Picks and Pans Review: Tougher Than Leather

UPDATED 03/28/1983 at 01:00 AM EST Originally published 03/28/1983 at 01:00 AM EST

Willie Nelson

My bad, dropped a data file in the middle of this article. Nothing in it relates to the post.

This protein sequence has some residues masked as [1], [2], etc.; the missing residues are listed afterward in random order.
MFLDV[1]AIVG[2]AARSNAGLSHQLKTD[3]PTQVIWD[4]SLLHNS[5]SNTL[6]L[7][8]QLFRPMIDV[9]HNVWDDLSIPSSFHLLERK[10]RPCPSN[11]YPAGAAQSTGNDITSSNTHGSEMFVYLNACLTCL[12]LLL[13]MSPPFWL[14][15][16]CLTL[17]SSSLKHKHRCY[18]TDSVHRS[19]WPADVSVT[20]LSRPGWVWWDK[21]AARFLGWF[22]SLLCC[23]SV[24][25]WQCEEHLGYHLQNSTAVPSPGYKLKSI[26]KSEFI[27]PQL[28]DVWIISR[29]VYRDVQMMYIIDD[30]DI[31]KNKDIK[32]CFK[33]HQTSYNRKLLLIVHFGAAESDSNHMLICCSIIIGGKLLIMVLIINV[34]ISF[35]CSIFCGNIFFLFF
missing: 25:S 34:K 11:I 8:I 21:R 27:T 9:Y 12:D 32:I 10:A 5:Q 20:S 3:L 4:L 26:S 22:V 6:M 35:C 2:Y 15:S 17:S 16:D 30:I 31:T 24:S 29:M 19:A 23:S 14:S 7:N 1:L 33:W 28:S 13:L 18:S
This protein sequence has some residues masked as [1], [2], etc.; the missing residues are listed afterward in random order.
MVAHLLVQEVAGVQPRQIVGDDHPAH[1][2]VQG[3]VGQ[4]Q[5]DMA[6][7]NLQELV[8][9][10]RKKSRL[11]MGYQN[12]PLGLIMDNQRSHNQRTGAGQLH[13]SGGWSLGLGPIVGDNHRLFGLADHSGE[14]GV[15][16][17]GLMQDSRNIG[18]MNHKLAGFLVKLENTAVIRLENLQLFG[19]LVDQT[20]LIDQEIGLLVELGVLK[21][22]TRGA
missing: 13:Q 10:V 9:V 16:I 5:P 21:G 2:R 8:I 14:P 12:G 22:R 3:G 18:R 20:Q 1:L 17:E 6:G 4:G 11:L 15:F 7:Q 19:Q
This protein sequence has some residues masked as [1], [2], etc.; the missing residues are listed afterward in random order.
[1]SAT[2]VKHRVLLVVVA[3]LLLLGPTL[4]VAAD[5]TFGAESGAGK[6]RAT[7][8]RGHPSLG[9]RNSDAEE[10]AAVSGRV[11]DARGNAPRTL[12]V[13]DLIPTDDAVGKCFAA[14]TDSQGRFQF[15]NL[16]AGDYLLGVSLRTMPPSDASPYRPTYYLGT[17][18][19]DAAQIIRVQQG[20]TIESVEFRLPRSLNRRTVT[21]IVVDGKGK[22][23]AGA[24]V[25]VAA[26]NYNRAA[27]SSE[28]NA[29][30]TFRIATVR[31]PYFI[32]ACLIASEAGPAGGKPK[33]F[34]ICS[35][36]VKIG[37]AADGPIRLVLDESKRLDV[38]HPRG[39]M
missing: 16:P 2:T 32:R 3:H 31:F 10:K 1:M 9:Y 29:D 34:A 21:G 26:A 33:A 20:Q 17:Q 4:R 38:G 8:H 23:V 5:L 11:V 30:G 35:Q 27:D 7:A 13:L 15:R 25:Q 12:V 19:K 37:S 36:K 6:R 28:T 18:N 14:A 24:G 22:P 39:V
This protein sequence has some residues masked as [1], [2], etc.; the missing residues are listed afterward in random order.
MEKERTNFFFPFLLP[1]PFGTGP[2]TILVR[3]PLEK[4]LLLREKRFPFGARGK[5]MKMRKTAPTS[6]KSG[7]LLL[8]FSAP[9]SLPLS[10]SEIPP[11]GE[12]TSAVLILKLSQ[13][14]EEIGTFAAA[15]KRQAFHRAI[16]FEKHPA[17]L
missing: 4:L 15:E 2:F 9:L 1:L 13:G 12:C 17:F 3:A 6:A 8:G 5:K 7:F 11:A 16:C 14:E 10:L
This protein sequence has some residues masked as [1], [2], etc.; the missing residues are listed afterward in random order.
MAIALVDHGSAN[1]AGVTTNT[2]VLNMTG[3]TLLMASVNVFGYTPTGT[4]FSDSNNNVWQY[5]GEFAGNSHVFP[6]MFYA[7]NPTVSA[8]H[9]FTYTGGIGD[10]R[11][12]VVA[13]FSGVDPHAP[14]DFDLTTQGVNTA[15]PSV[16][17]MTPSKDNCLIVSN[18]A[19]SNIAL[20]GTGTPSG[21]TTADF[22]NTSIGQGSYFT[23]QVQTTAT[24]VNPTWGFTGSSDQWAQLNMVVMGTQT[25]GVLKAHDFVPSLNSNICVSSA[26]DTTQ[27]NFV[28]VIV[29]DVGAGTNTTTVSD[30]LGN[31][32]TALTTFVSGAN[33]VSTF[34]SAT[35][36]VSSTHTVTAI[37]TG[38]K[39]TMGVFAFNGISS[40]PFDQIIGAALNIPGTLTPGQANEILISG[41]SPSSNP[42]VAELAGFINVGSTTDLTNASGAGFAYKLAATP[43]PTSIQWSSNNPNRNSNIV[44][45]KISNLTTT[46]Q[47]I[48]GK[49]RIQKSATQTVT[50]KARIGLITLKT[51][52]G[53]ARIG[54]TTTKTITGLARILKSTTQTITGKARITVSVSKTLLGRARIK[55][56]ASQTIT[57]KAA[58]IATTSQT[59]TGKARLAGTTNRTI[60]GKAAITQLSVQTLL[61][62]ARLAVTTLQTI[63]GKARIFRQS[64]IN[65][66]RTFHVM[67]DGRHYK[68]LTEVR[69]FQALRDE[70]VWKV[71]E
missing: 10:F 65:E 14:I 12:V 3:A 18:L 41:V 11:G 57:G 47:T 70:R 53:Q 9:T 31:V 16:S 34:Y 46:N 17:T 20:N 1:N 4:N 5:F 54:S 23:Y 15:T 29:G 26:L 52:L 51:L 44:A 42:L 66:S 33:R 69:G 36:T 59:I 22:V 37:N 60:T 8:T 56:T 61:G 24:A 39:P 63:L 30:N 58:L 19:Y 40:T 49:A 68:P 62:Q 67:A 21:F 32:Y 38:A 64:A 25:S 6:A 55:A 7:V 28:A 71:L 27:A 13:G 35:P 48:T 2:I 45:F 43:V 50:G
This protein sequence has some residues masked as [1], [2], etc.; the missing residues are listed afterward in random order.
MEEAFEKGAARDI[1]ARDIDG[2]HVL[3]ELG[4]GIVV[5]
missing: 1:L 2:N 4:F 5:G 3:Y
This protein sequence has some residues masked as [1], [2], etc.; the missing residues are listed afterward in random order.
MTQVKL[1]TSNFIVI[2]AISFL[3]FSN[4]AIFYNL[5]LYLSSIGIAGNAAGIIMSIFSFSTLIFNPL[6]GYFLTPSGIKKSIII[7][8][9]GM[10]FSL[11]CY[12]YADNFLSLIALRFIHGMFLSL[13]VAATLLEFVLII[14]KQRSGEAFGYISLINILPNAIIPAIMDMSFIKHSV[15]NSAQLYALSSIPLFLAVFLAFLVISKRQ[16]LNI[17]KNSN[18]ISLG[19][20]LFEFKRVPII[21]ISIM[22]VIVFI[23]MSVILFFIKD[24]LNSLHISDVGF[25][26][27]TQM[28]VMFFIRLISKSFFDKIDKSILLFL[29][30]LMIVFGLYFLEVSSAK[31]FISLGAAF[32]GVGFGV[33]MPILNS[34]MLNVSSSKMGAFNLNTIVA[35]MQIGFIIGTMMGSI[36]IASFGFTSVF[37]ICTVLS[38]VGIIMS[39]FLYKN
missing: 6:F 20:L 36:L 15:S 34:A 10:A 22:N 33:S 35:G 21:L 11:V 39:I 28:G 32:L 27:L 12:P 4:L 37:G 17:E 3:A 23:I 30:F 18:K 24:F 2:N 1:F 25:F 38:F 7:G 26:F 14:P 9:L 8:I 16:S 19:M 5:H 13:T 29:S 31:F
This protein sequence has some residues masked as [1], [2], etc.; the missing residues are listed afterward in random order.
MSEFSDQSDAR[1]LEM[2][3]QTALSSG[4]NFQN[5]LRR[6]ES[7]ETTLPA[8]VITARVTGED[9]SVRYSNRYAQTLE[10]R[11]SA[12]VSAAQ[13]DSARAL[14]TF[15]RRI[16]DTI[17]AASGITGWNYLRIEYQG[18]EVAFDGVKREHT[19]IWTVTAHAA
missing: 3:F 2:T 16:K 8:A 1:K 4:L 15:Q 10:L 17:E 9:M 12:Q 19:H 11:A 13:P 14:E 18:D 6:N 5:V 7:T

Nelson's first album of new material in nearly eight years is a peculiar mix. This is another of his screenplay-in-the-making concept albums; there is a more or less consistent plot, involving a rugged Westerner's devotion to a woman who likes roses. It includes a couple of model Nelson tunes: the lovely I Am the Forest and the wry Little Old-Fashioned Karma. But there's also a lot of repetition, as if this were, indeed, a sound track, and the storytelling gets muddied by inconsistencies. (At first the focal point seems to be an old gunfighter. Then he dies abruptly, and the tale focuses on a case of mistaken identity that leads to an execution. Is this a double feature?) More important, the music seems hindered by the shortcomings of Willie's band. While Nelson's loyalty to an old friend is admirable, drummer Paul English is a minor league musician. He's apparently incapable of anything in the way of subtlety or finesse, as he demonstrates, unhappily, on Karma. And while she is Willie's sister and longtime pianist, Bobbie Nelson is also too limited a musician to be supporting someone of her brother's skill and stature. Willie, though, is in fine voice and form, full of rough grace. Having him back writing and recording songs almost makes everything else seem unimportant. Almost.

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